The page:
At Colt, our Diversity, Equity and Inclusion goal is creating a great, innovative and inclusive place to work. At the heart of this goal is driving a culture where people are themselves and where there is psychological safety for them to contribute their ideas. We can’t foster innovation without this.
While the business case for diversity is clear, for me personally, it’s just the right thing to do. As executive sponsor for our WomenPlus network, I also have strong links with our Pride Matters employee network, being a parent to an LGBTQ+ daughter myself.
Parenting is a difficult journey, and when you are parenting a child who is LGBTQ+, there can be additional bumps in the road, especially when, like me, you come from a culture where there is less acceptance historically. I consider myself an ally, unequivocally, yet I have grown more aware of the LGBTQ+ experience through the eyes of my daughter, and I do believe that there is a lot that organizations can do to support people.
One of the things we’ve done at Colt is to look at our policies and ensure they’re inclusive. We did this specifically with our parental leave policies for example, using the word parents, rather than mothers or fathers, as this recognises that families come in all shapes and sizes.
We’ve also reviewed our compassionate leave policy. Sadly, it’s a fact that many LGBTQ+ people can become alienated from their family because of lack of acceptance, and this means that our compassionate leave policy now refers to a person’s chosen family.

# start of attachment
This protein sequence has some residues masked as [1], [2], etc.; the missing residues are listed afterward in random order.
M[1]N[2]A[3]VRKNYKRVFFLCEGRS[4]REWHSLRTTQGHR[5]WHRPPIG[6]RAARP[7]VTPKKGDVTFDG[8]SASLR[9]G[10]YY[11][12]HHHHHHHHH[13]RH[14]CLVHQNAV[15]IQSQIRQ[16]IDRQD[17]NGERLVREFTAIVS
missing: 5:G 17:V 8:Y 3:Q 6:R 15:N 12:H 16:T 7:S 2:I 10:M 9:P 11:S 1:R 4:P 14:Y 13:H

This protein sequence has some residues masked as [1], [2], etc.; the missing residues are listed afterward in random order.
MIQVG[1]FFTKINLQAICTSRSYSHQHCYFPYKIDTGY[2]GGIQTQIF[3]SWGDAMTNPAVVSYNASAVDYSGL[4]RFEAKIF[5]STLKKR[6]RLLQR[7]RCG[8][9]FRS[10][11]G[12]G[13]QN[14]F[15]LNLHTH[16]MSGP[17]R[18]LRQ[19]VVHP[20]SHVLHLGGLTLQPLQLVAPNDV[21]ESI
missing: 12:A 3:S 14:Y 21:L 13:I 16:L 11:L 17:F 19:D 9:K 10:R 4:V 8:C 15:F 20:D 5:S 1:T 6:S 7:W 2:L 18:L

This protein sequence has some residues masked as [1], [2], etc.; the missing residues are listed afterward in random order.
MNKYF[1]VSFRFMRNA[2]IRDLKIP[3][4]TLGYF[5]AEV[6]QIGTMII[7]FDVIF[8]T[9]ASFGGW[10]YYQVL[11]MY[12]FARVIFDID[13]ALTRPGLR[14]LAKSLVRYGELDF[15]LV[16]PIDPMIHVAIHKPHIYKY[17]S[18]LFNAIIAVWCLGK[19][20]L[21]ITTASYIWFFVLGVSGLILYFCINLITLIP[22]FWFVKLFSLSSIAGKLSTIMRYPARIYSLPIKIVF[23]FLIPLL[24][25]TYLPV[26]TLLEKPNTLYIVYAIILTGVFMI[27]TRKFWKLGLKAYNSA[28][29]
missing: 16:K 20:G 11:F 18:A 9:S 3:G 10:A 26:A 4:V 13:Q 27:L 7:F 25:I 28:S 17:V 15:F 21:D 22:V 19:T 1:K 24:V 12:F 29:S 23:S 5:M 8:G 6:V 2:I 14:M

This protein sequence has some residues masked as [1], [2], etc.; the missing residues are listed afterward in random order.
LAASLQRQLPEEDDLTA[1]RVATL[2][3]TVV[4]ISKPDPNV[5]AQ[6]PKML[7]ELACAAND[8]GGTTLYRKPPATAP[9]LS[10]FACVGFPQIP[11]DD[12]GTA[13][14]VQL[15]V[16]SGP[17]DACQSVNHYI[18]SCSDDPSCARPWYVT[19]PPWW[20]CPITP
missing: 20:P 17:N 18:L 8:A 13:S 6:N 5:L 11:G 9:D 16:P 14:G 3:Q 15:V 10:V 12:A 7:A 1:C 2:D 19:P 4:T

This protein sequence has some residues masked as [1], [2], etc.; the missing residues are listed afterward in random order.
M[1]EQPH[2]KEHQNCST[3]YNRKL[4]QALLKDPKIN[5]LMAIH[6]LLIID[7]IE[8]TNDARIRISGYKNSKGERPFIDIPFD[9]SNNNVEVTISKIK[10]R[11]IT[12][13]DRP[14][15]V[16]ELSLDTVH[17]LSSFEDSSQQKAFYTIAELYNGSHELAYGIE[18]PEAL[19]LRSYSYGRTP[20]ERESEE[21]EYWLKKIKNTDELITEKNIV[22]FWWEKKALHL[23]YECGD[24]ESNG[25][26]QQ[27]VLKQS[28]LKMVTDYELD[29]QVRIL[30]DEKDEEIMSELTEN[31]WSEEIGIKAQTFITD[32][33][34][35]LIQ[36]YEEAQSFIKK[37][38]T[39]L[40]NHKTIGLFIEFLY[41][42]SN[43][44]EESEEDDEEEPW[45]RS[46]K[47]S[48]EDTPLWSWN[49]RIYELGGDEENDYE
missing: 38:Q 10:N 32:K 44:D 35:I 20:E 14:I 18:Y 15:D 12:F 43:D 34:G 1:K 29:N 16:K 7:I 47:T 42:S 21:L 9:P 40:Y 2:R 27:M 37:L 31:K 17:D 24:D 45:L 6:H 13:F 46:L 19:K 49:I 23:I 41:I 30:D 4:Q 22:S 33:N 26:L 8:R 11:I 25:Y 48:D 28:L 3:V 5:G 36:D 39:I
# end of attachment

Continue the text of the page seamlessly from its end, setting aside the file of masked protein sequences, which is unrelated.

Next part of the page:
I’m pleased that the workplace has changed over the years, and there is more of a focus on inclusion. Many people in the LGBTQ+ community felt they had to hide their identity in the past and this is emotionally and psychologically draining. People who are having to “mask” who they are understandably will struggle to perform at their best and this just shouldn’t be the case. This is why I think businesses have taken notice and why they need to continue to take notice.
As a parent to an LGBTQ child, I thought it may be helpful to share my top five tips for anyone who has a child that has come out as LGBTQ.
1. First and foremost, I think it’s important to let your child know that they are loved. This may seem obvious, but your child will be feeling a range of things. They need to know that you love them and support them no matter what.
2. Educate yourself on the facts. It’s important to know more about the LGBTQ+ community and to read as much as you can, using trusted sources. You don’t need to become an expert overnight but there are lots of misconceptions so make sure that you are aware. Learn the correct terminology for things and if in doubt, ask.
3. Encourage dialogue - Don’t dismiss their feelings but listen to what they have to say. Really listen and take it in. Be really curious about their life. Remember that their LGBTQ+ identity is only one aspect of them and so try not to make all your interactions about this.
4. Self-care – You may find it stressful but be aware that this is more difficult for them, and your role is to be there for your child. If that means that you sometimes need to take a breather and practice some self-care, so that you’re better able to support them, then do it.
5. Ask for help – Don’t be afraid to ask for help. What this looks like may be different depending on your family situation or age of your child but there are specific organisations that supports parents of LGBTQ+ children, so make an effort to reach out.